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SAP, OAT Provide Way to Link Platforms
With help from Kimberly-Clark, the RFID vendors developed software to connect their platforms and integrate RFID data across a company's business applications.
Jun 08, 2005—Enterprise resource planning (ERP) software vendor SAP and RFID software developer OATSystems announced today that they, with the assistance of Kimberly-Clark, have developed interfaces between SAP's Auto-ID Infrastructure (AII) and OATSystem's Foundation Suite.
Kimberly-Clark, one of Wal-Mart's top suppliers and one of the earliest adopters of RFID technology, brought the two companies together six months ago to help them develop interfaces between AII and the OAT Foundation Suite. The company’s goal was to ensure that it and other companies using the vendors' platforms would not be required to develop their own custom software. Those interfaces are now available to users of AII and the OAT Foundation Suite for no additional fees as application programming interfaces (APIs).
Mike O'Shea, director of auto-ID sensing technology for Kimberly-Clark, says the interfaces will reduce his firm's cost of ownership of the two platforms by avoiding the expense of creating custom interfaces, and improve its ability to integrate RFID data with its business applications. "We are pleased to help shape this joint SAP-OAT offering and hope other companies will find it as valuable as we do," he said in a statement.
Kimberly-Clark is using Foundation Suite, OATSystem's set of RFID middleware, to print EPC labels and AII to generate EPC numbers for shipments, commission EPC tags and integrate RFID data into its R3 ERP software.
"Kimberly-Clark brought SAP and OAT to the table and asked them to work together to create the productized interface. Kimberly-Clark was instrumental in developing the interface and should really be commended," says Marc Osofsky, OAT's vice president of marketing and products. Kimberly-Clark told the two companies how it wanted to use the platforms and provided a structure for the interfaces.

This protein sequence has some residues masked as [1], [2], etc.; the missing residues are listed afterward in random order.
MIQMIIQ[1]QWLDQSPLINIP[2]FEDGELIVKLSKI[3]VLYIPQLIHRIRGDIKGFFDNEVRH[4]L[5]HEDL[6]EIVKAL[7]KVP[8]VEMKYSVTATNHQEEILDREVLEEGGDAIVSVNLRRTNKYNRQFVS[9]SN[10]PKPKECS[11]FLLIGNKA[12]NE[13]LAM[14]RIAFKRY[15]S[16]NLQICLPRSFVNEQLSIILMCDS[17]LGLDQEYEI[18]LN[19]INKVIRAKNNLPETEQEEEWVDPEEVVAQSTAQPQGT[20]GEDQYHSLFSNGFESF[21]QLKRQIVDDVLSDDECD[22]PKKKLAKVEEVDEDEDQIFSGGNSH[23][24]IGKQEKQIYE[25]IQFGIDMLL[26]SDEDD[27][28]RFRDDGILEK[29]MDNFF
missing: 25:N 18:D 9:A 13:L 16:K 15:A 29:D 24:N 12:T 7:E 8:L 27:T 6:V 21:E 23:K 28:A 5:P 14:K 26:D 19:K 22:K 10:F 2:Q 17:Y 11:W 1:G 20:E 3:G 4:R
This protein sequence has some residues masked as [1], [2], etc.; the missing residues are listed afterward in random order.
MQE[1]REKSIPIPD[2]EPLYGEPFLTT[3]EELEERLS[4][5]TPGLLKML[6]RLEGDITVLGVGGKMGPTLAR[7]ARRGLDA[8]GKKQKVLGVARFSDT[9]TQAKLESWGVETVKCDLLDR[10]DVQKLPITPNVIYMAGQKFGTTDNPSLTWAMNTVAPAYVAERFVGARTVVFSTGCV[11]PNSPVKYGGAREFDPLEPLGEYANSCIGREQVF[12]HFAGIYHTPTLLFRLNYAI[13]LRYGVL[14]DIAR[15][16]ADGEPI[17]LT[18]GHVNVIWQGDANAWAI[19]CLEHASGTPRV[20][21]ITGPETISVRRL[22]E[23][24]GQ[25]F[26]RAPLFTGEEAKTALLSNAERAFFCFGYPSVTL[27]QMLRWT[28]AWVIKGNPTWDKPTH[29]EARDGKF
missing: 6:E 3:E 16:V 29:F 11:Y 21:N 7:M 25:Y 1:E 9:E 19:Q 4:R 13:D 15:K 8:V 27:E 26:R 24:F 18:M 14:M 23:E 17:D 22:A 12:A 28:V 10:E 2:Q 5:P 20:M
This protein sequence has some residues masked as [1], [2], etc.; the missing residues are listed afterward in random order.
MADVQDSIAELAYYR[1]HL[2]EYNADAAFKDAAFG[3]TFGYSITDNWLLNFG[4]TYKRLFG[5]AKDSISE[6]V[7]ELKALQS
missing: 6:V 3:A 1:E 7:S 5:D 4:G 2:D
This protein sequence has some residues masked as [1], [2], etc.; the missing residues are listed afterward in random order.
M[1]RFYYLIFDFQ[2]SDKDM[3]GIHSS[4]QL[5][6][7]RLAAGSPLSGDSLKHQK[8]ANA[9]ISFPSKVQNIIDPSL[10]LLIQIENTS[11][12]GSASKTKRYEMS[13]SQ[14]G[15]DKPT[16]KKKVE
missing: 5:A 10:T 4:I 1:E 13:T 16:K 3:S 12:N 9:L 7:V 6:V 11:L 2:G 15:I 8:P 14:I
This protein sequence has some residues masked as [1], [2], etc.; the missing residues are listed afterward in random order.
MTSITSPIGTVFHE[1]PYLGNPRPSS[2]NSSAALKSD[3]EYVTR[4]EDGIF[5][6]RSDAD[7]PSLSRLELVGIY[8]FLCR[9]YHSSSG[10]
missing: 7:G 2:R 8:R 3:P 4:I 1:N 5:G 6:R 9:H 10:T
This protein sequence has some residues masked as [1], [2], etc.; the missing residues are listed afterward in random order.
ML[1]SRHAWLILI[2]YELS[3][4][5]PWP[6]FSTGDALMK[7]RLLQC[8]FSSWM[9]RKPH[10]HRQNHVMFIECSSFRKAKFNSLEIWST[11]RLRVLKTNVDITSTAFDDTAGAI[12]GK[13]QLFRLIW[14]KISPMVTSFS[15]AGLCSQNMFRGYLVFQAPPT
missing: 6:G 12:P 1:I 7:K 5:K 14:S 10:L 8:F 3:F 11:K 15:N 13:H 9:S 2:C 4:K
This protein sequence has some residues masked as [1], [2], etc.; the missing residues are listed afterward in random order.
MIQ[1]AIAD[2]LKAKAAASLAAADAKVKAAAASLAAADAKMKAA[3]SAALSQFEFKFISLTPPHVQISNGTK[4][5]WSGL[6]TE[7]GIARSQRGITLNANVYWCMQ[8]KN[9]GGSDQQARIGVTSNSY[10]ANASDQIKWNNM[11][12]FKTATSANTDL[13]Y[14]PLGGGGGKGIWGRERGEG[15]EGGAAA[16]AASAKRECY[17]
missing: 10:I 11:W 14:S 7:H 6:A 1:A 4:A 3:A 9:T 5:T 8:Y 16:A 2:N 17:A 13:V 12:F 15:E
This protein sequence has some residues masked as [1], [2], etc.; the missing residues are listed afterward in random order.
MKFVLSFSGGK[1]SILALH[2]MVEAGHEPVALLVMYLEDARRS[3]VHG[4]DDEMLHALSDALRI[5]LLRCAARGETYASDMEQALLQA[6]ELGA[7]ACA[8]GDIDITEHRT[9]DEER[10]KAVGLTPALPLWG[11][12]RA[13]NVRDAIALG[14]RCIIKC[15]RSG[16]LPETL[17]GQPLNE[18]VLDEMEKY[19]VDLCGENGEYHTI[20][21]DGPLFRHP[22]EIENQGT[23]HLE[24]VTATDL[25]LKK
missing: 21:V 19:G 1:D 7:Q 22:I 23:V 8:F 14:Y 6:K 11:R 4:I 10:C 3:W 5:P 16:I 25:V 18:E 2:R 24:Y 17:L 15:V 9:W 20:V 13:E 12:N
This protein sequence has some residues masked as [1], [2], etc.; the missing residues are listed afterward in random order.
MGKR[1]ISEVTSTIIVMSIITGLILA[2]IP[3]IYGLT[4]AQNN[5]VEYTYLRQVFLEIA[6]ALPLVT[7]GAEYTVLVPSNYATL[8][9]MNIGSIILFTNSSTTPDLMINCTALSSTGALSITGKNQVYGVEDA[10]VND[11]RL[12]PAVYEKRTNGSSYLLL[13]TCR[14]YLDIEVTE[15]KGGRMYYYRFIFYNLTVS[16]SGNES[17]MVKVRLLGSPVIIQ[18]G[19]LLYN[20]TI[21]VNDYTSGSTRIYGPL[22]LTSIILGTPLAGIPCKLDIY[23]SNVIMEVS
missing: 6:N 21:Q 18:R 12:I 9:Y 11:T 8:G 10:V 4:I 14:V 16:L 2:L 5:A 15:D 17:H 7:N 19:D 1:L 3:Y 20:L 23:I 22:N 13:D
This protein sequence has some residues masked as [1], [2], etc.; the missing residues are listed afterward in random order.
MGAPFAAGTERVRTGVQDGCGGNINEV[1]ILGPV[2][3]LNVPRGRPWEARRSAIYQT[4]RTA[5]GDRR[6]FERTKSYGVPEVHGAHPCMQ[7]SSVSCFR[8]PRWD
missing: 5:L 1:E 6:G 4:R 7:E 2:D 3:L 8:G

The AII platform can be used alone or in combination with the OAT Foundation Suite or other middleware, according to SAP's RFID solution director, Dave Marzouk. But when a SAP customer is already working with RFID device management software from another provider, such as OAT, that customer often wants to retain its RFID middleware and link the SAP AII infrastructure to that middleware. This was the case with Kimberly-Clark, and many other end users might want a similar setup.
"We have more than 50 customers, and dozens of them are SAP ERP shops," says Osofsky.
Marzouk says this is not the first time SAP has been involved in creating interfaces between its AII layer and another RFID device management platform. "We have partnerships with Acsis, ConnecTerra, PEAK Technologies, OAT and Sun Microsystems," he remarks, "and we are also in discussions with a number of other [RFID vendors]. We are offering the customer a wide range of options as to how to utilize AII; it can be linked directly to [hardware] or through a device management partner."
Without these interfaces, also known as software adapters or integration protocols, end users would need to write customized software to send and receive RFID data between the two platforms. Osofsky says, however, that few end users have done this, since most are not yet integrating RFID data into their enterprise systems. Kimberly-Clark is currently using the interfaces, he says. Neither OAT nor SAP could cite any additional end users who have installed both SAP's AII and OAT's Foundation Suite and could benefit from the software adapters.
The interfaces can be used to send the EPC numbers of a pallet and the cases of goods on that pallet from AII to the Foundation Suite, which would be used to generate tags and then send the tag data and complete order information back to AII. This, in turn, would generate an advance shipping notice to the receiver of the goods and send the order data to the user's ERP system. (For more information on AII, see SAP Takes RFID into the Enterprise.)
Without these interfaces, "the customer or a consultant has to write custom code to link the platforms," says Osofsky. "And if that interface breaks, or if a change needs to be made in how the data is handled, the custom work needs to be redone."
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